RIME Review

Shipwrecked on an island and alone with no guidance, its time to experience this beautiful Mediterranean island through the eyes of a young boy, fearless and inquisitive in a vast an open world filled with dangers.  This is RIME.


RIME is a very heartfelt single player adventure game that is developed by Tequila Works and published by Grey Boy.  You play as a young boy named Enu who awakens on a mysterious island after a torrential storm.  The island is very beautiful and is filled with mountains, rivers, forests and a massive tower that immediately captivates your senses and you begin to seek it out in the distance.  RIME doesn’t do what most games do, which is bore you with lengthy tutorials and a control system that requires a tertiary qualification to understand, its simple and easy to get going.  You play as Enu and you are armed with your voice essentially which you use to call out and sing when needed which I’ll explain a little further down the track.

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As I began to explore the Mediterranean island it soon became apparent that there was a host of areas and locations that I could openly explore.  No, this is not an open world sandbox game, but once you pass certain checkpoints in a level you cannot go back and explore the area again.  This is particularly important for those who are trying to find any collectibles, so bare this in mind.  RIME is filled with a host of landscapes with towers and cliffs that can be seen in the distance. The beauty of RIME is your free to explore these and can of course reach these places of interest either by walking, climbing and even swimming. With so much room for exploration how do you find where your next objective is? Well that’s simple, just follow the little fox.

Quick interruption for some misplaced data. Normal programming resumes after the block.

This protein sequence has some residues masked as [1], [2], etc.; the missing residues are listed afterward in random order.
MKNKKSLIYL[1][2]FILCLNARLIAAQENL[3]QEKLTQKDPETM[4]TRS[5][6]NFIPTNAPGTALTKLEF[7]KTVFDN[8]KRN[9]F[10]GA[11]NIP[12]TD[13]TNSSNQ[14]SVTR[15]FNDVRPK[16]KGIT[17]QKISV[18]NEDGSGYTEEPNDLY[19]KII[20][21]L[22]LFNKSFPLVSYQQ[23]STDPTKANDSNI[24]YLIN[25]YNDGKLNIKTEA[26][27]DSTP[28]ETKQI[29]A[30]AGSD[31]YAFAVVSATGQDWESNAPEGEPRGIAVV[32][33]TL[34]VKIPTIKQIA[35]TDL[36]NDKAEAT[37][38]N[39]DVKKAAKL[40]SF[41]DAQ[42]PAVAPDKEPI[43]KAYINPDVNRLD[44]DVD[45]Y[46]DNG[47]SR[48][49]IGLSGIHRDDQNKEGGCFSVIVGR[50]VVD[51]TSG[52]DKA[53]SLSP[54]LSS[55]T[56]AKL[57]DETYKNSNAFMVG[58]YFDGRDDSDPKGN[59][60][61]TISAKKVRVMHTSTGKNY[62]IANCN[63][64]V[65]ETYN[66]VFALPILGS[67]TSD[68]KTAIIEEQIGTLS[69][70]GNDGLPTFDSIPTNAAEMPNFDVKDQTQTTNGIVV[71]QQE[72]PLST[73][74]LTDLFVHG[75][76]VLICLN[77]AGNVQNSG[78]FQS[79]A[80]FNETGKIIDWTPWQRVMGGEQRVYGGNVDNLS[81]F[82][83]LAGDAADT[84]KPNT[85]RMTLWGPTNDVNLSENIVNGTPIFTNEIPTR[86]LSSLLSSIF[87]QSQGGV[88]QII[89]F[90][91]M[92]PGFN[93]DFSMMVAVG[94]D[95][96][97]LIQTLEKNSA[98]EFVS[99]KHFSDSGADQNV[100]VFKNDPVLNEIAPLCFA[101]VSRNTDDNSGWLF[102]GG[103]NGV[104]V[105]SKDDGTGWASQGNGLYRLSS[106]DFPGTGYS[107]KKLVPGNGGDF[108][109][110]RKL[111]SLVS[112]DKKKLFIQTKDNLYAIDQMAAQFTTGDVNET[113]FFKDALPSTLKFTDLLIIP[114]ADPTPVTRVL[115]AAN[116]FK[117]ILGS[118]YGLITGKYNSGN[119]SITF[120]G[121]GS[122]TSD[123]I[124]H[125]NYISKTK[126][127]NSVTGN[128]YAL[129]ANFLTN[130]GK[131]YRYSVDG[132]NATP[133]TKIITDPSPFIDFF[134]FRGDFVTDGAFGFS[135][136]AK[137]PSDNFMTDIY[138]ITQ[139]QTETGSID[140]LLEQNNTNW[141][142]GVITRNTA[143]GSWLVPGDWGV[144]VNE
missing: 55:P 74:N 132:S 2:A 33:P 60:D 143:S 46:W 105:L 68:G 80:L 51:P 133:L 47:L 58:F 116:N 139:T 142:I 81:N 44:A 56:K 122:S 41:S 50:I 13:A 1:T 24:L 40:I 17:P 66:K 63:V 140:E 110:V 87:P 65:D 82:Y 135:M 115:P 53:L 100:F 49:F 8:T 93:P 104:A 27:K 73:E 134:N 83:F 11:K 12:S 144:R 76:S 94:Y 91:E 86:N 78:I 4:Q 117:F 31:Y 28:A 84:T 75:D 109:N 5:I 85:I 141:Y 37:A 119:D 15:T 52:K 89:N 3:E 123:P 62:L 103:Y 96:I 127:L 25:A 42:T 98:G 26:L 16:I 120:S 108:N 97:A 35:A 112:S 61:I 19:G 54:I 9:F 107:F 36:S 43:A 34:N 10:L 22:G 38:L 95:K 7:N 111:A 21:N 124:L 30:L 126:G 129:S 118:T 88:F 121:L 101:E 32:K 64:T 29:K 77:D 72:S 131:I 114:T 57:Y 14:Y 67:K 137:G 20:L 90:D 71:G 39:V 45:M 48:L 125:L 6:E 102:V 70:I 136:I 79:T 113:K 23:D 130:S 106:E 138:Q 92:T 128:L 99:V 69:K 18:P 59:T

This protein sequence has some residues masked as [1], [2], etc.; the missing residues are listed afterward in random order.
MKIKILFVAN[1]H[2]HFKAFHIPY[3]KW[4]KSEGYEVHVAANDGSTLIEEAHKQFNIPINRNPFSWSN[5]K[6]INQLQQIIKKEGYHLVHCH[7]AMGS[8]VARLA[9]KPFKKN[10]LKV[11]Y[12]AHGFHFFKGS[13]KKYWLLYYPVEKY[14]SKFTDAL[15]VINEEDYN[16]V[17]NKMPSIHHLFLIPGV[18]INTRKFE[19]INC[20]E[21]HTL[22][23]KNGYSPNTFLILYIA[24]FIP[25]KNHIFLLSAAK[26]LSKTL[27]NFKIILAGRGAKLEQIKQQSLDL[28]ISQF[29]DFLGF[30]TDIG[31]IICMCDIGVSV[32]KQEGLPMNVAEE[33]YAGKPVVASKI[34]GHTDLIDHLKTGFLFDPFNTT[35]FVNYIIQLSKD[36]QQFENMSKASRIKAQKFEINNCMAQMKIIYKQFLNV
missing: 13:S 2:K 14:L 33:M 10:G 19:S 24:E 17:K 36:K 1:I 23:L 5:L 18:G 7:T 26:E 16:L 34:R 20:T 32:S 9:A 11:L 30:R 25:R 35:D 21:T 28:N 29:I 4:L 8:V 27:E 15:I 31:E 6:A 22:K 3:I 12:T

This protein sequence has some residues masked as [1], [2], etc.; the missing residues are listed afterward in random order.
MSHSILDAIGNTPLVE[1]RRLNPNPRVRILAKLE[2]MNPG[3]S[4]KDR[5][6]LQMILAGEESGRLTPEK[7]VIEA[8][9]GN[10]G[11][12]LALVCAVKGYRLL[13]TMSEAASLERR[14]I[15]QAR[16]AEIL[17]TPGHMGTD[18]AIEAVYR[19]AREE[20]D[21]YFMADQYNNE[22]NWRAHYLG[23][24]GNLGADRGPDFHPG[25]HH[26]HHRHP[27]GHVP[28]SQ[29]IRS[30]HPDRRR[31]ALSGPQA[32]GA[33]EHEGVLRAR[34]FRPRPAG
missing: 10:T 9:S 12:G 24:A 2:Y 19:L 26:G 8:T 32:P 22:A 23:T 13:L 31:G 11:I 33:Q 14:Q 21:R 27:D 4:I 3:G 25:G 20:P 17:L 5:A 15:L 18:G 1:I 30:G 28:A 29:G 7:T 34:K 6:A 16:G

During the first opening level, you will encounter a small orange/red fox that will appear along the main quest path.  Her job seems to be to point you in the right direction, in a kind of “follow me and see what’s ahead” type of game.  There were a few instances where I felt a little lost and I wasn’t sure where I had to turn next, however in the distance I could hear the fox yelping and I followed the sound until the fox was visible and I was back along the main story path way which was extremely handy.

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RIME’s controls are relatively straightforward and make use of the four face buttons and thumbsticks only.  For the PlayStation version, the ‘X’ button allows you to jump, climb up ledges and ascend when underwater. The ‘O’ button is used to crouch, roll and drop from ledges and drop objects you are holding. The ‘Square” button is used to interact with objects and finally the “Triangle” button is used for your voice.  Depending on where you are, your voice can change.  Try using it near an open flame to see what happens.  In fact, your voice is one of the key action items that you use in order to progress through RIME which is different to similar adventure titles that have you swinging your sword.  In fact, items that are jade in colour can be interacted with by using your voice.  Likewise, items that are yellow or gold indicate that they require physical interaction ranging from lifting to pulling and pushing.  My favourite involved rolling a large golden ball around a large circle which actually controlled the worlds day and night cycle, sheer brilliance. As you continue to progress through the worlds you will also be able to climb and walk across ledges and platforms.  These are clearly marked with a small amount of grass which will allow you to climb and stand on the ledge where necessary.